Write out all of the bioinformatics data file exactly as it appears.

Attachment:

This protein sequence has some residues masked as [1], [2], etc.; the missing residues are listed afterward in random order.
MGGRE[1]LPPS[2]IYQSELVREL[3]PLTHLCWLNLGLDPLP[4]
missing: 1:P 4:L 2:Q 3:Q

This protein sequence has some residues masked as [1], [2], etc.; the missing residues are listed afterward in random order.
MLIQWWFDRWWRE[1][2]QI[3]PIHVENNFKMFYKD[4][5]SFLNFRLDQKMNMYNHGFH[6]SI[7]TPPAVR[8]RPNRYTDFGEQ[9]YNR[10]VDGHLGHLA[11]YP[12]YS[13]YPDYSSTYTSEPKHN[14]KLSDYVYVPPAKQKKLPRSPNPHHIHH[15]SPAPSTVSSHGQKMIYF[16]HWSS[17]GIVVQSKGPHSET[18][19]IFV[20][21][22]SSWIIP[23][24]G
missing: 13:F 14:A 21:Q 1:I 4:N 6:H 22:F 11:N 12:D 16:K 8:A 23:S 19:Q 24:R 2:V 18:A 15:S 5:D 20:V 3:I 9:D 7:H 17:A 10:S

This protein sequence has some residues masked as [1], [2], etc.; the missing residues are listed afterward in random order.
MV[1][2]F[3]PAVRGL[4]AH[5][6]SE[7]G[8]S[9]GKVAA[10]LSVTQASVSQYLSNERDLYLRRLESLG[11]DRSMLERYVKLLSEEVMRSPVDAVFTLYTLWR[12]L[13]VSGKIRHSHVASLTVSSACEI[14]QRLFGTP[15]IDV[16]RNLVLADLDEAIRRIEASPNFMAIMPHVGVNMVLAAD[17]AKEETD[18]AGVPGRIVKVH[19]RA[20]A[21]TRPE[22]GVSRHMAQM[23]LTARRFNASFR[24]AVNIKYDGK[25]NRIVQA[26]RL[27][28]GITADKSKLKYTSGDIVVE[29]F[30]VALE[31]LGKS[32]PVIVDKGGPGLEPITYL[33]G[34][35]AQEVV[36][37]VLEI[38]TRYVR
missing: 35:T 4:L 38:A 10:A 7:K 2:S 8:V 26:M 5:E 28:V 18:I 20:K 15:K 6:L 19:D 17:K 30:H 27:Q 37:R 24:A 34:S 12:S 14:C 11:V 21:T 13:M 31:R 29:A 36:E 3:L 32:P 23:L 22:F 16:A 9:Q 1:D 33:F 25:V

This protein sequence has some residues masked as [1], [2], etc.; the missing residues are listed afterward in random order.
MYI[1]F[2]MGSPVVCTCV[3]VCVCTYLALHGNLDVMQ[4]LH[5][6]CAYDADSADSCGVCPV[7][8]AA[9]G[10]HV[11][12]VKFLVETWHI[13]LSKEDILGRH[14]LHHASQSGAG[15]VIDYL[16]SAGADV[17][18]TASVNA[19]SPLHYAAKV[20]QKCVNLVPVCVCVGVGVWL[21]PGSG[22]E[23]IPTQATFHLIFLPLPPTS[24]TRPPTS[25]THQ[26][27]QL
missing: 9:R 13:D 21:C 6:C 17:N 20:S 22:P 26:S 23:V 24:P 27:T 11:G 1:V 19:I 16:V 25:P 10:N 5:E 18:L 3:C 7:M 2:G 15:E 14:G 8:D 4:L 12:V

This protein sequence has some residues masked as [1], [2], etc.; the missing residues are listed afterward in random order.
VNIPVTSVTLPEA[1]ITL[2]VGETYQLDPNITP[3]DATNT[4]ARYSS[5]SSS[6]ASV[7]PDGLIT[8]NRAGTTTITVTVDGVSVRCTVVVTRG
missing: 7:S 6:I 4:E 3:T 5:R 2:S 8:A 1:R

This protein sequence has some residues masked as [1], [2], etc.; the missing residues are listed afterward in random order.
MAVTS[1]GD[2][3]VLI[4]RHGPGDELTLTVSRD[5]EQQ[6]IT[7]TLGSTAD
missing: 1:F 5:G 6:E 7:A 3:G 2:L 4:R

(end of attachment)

This protein sequence has some residues masked as [1], [2], etc.; the missing residues are listed afterward in random order.
MGGRE[1]LPPS[2]IYQSELVREL[3]PLTHLCWLNLGLDPLP[4]
missing: 1:P 4:L 2:Q 3:Q

This protein sequence has some residues masked as [1], [2], etc.; the missing residues are listed afterward in random order.
MLIQWWFDRWWRE[1][2]QI[3]PIHVENNFKMFYKD[4][5]SFLNFRLDQKMNMYNHGFH[6]SI[7]TPPAVR[8]RPNRYTDFGEQ[9]YNR[10]VDGHLGHLA[11]YP[12]YS[13]YPDYSSTYTSEPKHN[14]KLSDYVYVPPAKQKKLPRSPNPHHIHH[15]SPAPSTVSSHGQKMIYF[16]HWSS[17]GIVVQSKGPHSET[18][19]IFV[20][21][22]SSWIIP[23][24]G
missing: 13:F 14:A 21:Q 1:I 4:N 6:H 22:F 11:N 12:D 16:K 8:A 23:S 19:Q 24:R 2:V 18:A 15:S 5:D 20:V 3:I 9:D 7:H 17:A 10:S

This protein sequence has some residues masked as [1], [2], etc.; the missing residues are listed afterward in random order.
MV[1][2]F[3]PAVRGL[4]AH[5][6]SE[7]G[8]S[9]GKVAA[10]LSVTQASVSQYLSNERDLYLRRLESLG[11]DRSMLERYVKLLSEEVMRSPVDAVFTLYTLWR[12]L[13]VSGKIRHSHVASLTVSSACEI[14]QRLFGTP[15]IDV[16]RNLVLADLDEAIRRIEASPNFMAIMPHVGVNMVLAAD[17]AKEETD[18]AGVPGRIVKVH[19]RA[20]A[21]TRPE[22]GVSRHMAQM[23]LTARRFNASFR[24]AVNIKYDGK[25]NRIVQA[26]RL[27][28]GITADKSKLKYTSGDIVVE[29]F[30]VALE[31]LGKS[32]PVIVDKGGPGLEPITYL[33]G[34][35]AQEVV[36][37]VLEI[38]TRYVR
missing: 35:T 4:L 38:A 10:A 7:K 2:S 8:V 26:M 5:E 28:V 18:I 20:K 15:K 6:L 19:D 17:K 30:H 27:Q 37:R 24:A 34:S 12:S 14:C 11:V 21:T 13:M 31:R 29:A 36:E 3:L 32:P 23:L 22:F 16:A 9:Q 1:D 33:F 25:V

This protein sequence has some residues masked as [1], [2], etc.; the missing residues are listed afterward in random order.
MYI[1]F[2]MGSPVVCTCV[3]VCVCTYLALHGNLDVMQ[4]LH[5][6]CAYDADSADSCGVCPV[7][8]AA[9]G[10]HV[11][12]VKFLVETWHI[13]LSKEDILGRH[14]LHHASQSGAG[15]VIDYL[16]SAGADV[17][18]TASVNA[19]SPLHYAAKV[20]QKCVNLVPVCVCVGVGVWL[21]PGSG[22]E[23]IPTQATFHLIFLPLPPTS[24]TRPPTS[25]THQ[26][27]QL
missing: 9:R 13:D 21:C 6:C 17:N 20:S 22:P 26:S 23:V 24:P 27:T 11:G 1:V 19:I 16:V 25:P 10:N 5:E 18:L 3:C 7:M 2:G 15:E 14:G 8:D 4:L 12:V

This protein sequence has some residues masked as [1], [2], etc.; the missing residues are listed afterward in random order.
VNIPVTSVTLPEA[1]ITL[2]VGETYQLDPNITP[3]DATNT[4]ARYSS[5]SSS[6]ASV[7]PDGLIT[8]NRAGTTTITVTVDGVSVRCTVVVTRG
missing: 7:S 6:I 4:E 3:T 5:R 2:S 8:A 1:R

This protein sequence has some residues masked as [1], [2], etc.; the missing residues are listed afterward in random order.
MAVTS[1]GD[2][3]VLI[4]RHGPGDELTLTVSRD[5]EQQ[6]IT[7]TLGSTAD
missing: 1:F 5:G 6:E 7:A 3:G 2:L 4:R